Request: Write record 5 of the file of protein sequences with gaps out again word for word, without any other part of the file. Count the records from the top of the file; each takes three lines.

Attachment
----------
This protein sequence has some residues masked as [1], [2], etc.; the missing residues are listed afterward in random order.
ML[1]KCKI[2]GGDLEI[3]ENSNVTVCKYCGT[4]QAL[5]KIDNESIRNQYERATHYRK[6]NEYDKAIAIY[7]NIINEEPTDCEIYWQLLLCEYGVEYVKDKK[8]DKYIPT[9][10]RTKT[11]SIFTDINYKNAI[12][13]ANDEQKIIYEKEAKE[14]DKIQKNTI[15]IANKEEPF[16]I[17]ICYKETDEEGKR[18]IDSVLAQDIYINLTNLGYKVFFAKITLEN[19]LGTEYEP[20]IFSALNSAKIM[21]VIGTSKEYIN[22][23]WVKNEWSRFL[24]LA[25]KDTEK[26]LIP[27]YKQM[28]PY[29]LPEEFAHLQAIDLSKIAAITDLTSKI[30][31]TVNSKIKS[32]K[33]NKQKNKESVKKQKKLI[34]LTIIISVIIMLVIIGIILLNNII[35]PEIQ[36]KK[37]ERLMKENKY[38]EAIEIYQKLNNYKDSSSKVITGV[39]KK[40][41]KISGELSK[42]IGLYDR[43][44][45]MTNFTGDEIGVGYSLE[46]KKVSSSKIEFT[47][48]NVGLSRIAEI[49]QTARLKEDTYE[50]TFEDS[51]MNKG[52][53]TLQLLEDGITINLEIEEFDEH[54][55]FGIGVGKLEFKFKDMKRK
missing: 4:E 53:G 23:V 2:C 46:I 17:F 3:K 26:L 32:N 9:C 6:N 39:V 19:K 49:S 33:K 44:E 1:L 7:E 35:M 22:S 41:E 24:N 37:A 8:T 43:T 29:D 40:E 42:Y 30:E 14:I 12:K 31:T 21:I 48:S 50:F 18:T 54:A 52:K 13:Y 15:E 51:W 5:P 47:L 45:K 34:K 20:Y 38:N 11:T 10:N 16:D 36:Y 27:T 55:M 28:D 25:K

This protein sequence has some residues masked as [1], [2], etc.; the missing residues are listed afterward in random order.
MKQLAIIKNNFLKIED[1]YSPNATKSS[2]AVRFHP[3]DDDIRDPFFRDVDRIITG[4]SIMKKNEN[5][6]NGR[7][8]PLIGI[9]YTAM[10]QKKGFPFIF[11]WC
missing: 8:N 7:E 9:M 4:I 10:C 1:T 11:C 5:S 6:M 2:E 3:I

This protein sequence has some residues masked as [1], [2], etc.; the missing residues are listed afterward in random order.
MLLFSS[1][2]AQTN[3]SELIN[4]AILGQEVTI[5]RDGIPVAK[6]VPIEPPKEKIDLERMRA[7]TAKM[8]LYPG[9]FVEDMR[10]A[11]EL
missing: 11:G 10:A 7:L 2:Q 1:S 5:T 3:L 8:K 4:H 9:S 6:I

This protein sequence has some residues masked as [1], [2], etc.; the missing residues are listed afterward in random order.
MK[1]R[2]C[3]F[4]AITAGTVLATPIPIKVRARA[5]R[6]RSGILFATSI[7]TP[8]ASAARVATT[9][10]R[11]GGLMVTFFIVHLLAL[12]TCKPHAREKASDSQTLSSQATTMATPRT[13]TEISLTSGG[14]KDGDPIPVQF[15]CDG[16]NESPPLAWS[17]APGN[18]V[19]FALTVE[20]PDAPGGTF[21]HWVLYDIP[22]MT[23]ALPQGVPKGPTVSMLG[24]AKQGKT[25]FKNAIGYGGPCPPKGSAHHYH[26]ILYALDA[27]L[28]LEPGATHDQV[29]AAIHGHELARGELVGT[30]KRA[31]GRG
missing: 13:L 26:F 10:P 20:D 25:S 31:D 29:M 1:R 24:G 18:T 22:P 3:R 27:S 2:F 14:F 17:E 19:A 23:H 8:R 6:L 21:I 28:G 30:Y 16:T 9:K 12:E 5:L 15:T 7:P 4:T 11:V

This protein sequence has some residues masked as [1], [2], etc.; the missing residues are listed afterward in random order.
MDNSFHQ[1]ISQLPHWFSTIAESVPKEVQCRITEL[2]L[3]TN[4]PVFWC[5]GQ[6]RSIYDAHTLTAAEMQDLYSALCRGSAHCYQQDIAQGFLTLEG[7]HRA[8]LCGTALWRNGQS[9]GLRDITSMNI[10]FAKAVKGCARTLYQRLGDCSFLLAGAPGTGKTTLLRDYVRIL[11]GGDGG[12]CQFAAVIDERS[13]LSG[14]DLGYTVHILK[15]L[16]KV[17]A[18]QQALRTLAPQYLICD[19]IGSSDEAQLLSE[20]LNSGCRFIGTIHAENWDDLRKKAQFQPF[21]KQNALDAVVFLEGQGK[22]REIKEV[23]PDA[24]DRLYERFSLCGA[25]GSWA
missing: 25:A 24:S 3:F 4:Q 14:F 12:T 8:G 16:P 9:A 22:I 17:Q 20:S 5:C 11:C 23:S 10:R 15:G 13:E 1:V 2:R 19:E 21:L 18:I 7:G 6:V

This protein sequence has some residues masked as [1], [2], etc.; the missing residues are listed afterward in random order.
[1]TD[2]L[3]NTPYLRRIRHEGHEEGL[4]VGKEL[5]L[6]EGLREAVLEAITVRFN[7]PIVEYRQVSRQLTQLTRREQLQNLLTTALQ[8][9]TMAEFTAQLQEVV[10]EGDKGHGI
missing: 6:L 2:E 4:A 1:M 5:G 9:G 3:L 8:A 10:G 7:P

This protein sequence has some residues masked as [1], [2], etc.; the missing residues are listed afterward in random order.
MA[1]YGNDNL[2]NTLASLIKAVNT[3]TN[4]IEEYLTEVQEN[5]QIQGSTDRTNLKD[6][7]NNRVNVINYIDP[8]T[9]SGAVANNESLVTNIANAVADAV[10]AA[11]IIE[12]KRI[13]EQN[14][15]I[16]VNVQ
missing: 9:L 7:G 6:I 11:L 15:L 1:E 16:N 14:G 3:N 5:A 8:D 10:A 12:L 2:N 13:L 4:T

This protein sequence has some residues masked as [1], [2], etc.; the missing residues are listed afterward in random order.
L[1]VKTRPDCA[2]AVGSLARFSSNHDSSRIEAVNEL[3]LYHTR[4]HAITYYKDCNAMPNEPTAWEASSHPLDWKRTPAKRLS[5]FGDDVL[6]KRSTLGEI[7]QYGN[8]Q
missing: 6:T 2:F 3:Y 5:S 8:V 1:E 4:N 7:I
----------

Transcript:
This protein sequence has some residues masked as [1], [2], etc.; the missing residues are listed afterward in random order.
MDNSFHQ[1]ISQLPHWFSTIAESVPKEVQCRITEL[2]L[3]TN[4]PVFWC[5]GQ[6]RSIYDAHTLTAAEMQDLYSALCRGSAHCYQQDIAQGFLTLEG[7]HRA[8]LCGTALWRNGQS[9]GLRDITSMNI[10]FAKAVKGCARTLYQRLGDCSFLLAGAPGTGKTTLLRDYVRIL[11]GGDGG[12]CQFAAVIDERS[13]LSG[14]DLGYTVHILK[15]L[16]KV[17]A[18]QQALRTLAPQYLICD[19]IGSSDEAQLLSE[20]LNSGCRFIGTIHAENWDDLRKKAQFQPF[21]KQNALDAVVFLEGQGK[22]REIKEV[23]PDA[24]DRLYERFSLCGA[25]GSWA
missing: 25:A 24:S 3:F 4:Q 14:F 12:T 8:G 16:P 9:A 22:I 17:Q 20:S 5:C 11:C 23:S 10:R 15:G 13:E 1:V 2:R 19:E 21:L 18:I 7:G 6:V